Caterpillar Countdown

Beauty can come in strange forms.

~James Dyson

I thought about not saying anything else in this post other than the quote above, because it really does sum up what we found one night this week. Yes, it is that time of year again when we caterpillar-lovers are out and about searching for something cool, something bizarre, something strange and beautiful. Melissa and I both have caterpillar programs today and then next weekend is the annual BugFest celebration at the NC Museum of Natural Sciences, where, once again, we will host a caterpillar booth. So, bear with me as I will no doubt share a few lovely larva images over the next couple of weeks.

We often find our best specimens at night, either by regular flashlight or UV flashlight (many species glow in UV light). And so it was Thursday night…some fine specimens indeed…

Black-blotched Schizura

Black-blotched Schizura (click photos to enlarge)

The Schizura group are some of the leaf edge caterpillars – they chew out a section of leaf and then position their body within that section. The strange protuberances of the caterpillar’s body help disguise it by blending in with the jagged edges of the leaf blade.

Crowned slug

Crowned Slug

One of my favorites, the Crowned Slug, looks like an alien creature. They, like many of the slug caterpillars, are difficult to find because they tend to feed on the undersides of tree leaves (plus, they blend in). These are best located with a UV flashlight.

The highlight of the evening was a species that I have wanted to find for several years. Being a true caterpillar nerd, I have poured over my copy of Wagner’s field guide countless times since it first came out, and been amazed at some of the bizarre larvae that can be found in our area. There are several that were on my “larval bucket list” and it is always a thrill to find one. For this species, I have seen the tiny moth a few times at home and at work, so I knew they were around.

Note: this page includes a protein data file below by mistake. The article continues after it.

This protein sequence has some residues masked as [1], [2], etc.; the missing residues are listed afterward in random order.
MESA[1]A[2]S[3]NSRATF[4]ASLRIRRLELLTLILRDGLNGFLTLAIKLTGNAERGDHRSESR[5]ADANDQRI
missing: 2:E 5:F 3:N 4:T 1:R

Spun glass slug moth 1, Isochaetes beutenmuelleri

The strange-looking Spun Glass Slug Moth

And this week, I finally found the exquisite larva (with the aid of a UV flashlight).

Spun Glass Slug

Spun Glass Slug

This is the last instar of this translucent little beauty. It was found underneath an oak leaf (various oaks and American beech are the host plants). It is one of the so-called stinging caterpillars (tufts of spines that can inject venom if touched). Apparently, when it gets ready to pupate, the numerous “arms” fall off.

Spun glass slug close up

A closer look

Of course, now I want to find some of the earlier instars. I guess it is good to have goals in your life…

Last Larva?

…one’s first impression might be that this creature has somehow lost its way out of an Amazonian jungle.

~David L. Wagner, describing the Crowned Slug caterpillar in Caterpillars of Eastern North America

When I returned from our California trip, I looked around the yard and saw what lies ahead – lots of yard work. Seems as though autumn had arrived while we were away – leaves changing colors and dropping, branches and twigs littering the ground, and an accumulation of acorns on the back deck. This is apparently a good year for the mast crop (acorns and hickory nuts). So, I began by sweeping off the walkway and deck.

bucket of acorns

Cleaning up the acorns on the deck (click photos to enlarge)

The two large oaks out back drop an impressive number of acorns every few years (usually with a resounding clang on the metal roof and deck). I swept up almost a 5-gallon bucket of nuts that had fallen in a week and a half.

Crowned Slug 1

Crowned Slug caterpillar

As I finished sweeping up, I noticed a splash of color on one of the fallen oak leaves – a caterpillar. And not just any caterpillar, one of my favorites, the Crowned Slug (Isa textula). This is one of the more bizarre-looking of the “stinging” caterpillars.

Crowned Slug close up

Close up of stinging spines

This unusual species is characterized by a series of lobes projecting from the sides of the body, each lobe containing an array of long, stinging spines. Additional stinging spines are found in clusters near the middle of the dorsal surface. The head region is marked by two elongate projections edged in red.

Crowned Slug from below

Crowned Slug feeding on dried oak leaf

I was initially surprised to find one so late in the season, and to see it feeding on an obviously dry fallen leaf. But when I looked it up in Caterpillars of Eastern North America, the author said these caterpillars may be active very late in the season, sometimes dropping down with autumn rains and wind. So, I guess it is not so unusual after all.

Crowned Slug

A beautiful way to finish another great caterpillar season

After spending a few minutes photographing it, I placed this late larva on a fresh oak leaf out back. If this is the last larva of the season, it is a memorable one…slug royalty. I’m already looking forward to next year…